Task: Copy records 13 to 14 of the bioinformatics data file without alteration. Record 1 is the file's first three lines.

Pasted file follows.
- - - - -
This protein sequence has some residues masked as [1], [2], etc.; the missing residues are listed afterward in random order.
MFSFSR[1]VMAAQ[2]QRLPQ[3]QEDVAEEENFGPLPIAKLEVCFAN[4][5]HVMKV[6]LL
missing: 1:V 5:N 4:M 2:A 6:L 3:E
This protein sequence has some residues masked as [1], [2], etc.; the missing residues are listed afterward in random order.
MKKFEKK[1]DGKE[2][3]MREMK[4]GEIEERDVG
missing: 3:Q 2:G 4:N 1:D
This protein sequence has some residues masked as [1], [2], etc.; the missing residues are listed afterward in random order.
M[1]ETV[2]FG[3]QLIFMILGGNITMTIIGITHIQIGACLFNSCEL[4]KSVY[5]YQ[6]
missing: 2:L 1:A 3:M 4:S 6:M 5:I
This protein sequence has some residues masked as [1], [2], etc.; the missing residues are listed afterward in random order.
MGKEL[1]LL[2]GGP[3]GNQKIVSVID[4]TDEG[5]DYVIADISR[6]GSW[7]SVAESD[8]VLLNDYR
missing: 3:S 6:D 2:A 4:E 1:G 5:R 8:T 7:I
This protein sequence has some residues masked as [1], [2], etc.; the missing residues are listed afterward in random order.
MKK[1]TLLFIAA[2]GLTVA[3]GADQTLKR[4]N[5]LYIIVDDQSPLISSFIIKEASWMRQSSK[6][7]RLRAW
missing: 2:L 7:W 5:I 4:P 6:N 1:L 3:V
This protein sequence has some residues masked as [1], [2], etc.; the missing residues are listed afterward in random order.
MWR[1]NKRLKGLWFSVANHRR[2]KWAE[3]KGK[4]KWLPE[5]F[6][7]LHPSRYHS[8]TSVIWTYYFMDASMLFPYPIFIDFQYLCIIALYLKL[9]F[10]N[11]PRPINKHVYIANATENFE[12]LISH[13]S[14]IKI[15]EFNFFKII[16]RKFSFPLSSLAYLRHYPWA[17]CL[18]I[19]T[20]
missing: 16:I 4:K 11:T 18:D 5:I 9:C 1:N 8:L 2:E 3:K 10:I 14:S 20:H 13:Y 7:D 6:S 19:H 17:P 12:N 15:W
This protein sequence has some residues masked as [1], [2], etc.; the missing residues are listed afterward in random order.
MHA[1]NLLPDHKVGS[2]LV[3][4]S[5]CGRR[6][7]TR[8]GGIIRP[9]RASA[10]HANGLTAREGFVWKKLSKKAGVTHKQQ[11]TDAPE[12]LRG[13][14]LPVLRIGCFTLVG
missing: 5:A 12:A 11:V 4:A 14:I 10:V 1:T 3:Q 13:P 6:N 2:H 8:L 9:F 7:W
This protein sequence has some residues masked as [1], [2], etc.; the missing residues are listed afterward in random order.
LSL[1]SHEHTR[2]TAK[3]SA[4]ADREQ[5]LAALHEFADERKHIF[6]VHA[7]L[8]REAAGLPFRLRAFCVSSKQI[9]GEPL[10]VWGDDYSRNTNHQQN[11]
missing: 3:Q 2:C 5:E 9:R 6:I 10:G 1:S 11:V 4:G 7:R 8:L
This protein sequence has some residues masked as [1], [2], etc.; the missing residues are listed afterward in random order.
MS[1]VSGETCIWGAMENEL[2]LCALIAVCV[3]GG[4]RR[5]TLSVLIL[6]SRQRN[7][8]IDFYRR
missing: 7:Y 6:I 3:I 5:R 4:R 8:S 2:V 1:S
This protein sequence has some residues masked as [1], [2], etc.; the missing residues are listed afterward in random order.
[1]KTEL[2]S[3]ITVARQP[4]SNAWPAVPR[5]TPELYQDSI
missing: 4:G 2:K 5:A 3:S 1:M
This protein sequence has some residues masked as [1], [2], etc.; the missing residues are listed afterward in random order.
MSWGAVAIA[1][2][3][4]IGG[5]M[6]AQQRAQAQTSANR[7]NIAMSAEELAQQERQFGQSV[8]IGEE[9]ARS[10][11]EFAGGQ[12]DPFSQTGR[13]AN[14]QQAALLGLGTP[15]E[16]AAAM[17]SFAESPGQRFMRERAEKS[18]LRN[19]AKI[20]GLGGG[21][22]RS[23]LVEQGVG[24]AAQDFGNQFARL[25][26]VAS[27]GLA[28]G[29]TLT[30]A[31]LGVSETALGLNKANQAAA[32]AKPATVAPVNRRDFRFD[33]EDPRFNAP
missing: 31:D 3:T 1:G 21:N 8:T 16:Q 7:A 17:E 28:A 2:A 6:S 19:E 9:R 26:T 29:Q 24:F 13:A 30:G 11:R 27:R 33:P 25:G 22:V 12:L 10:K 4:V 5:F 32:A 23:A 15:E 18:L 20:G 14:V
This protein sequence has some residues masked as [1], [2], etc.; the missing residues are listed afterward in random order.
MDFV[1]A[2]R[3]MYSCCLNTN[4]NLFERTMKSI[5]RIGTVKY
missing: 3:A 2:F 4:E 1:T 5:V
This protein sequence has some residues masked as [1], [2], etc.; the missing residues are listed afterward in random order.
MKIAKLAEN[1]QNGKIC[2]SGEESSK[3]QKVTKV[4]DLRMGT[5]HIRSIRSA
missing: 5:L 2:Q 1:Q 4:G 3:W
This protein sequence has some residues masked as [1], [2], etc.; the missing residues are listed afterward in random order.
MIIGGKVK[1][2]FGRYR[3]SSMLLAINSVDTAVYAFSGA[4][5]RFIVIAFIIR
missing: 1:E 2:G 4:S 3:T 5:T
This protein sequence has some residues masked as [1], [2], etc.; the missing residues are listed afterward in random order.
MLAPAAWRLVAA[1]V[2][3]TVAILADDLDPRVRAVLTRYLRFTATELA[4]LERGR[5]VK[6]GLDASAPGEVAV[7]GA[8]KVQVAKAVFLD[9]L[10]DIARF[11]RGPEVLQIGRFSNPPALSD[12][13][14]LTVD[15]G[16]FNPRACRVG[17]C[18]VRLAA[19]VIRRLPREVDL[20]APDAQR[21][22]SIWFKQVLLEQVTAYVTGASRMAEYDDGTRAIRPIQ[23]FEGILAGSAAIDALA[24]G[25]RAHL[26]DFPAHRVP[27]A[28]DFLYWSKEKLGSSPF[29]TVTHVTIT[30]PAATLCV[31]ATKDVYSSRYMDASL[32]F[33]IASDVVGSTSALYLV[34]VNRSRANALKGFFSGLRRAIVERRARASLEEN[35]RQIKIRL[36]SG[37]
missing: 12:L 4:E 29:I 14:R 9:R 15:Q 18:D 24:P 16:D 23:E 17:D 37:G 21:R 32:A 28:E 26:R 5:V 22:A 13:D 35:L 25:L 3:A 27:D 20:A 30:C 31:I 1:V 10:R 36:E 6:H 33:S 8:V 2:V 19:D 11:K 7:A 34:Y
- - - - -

This protein sequence has some residues masked as [1], [2], etc.; the missing residues are listed afterward in random order.
MKIAKLAEN[1]QNGKIC[2]SGEESSK[3]QKVTKV[4]DLRMGT[5]HIRSIRSA
missing: 5:L 2:Q 1:Q 4:G 3:W
This protein sequence has some residues masked as [1], [2], etc.; the missing residues are listed afterward in random order.
MIIGGKVK[1][2]FGRYR[3]SSMLLAINSVDTAVYAFSGA[4][5]RFIVIAFIIR
missing: 1:E 2:G 4:S 3:T 5:T